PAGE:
RNA-binding proteins have been suggested to move in association with RNA as it leaves the nucleus. The NPL3 gene of the yeast Saccharomyces cerevisiae encodes a nuclear protein with consensus RNA-binding motifs and similarity to heterogeneous nuclear ribonucleoproteins and members of the S/R protein family. We show that although Np13 is located in the nucleus, it can shuttle between nuclei in yeast heterokaryons. In contrast, other nucleus-targeted proteins do not leave the nucleus under similar conditions. Mutants missing the RNA-binding motifs or the N terminus are still capable of shuttling in and out of the nucleus. Np13 mutants missing the C terminus fail to localize to the nucleus. Overproduction of Np13 in wild-type cells slows cell growth. This toxicity depends on the presence of a series of unique repeats in the N terminus and localization to the nucleus. We suggest that the properties of Np13 are consistent with it being involved in export of RNAs from the nucleus.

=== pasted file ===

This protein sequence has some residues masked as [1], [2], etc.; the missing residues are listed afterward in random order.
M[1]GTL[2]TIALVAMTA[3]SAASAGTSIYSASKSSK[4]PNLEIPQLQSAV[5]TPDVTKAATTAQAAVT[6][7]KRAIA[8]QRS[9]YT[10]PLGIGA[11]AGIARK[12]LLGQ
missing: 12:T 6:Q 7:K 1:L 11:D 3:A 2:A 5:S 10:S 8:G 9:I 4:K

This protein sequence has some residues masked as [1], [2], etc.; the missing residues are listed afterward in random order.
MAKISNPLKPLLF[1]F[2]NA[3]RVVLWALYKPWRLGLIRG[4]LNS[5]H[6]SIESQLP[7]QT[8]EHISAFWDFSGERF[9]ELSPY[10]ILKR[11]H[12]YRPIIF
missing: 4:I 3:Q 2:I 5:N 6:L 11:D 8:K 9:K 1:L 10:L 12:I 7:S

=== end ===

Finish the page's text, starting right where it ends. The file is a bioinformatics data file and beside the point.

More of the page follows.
|Number of pages||9|
|Journal||Molecular and cellular biology|
|State||Published - Dec 1994|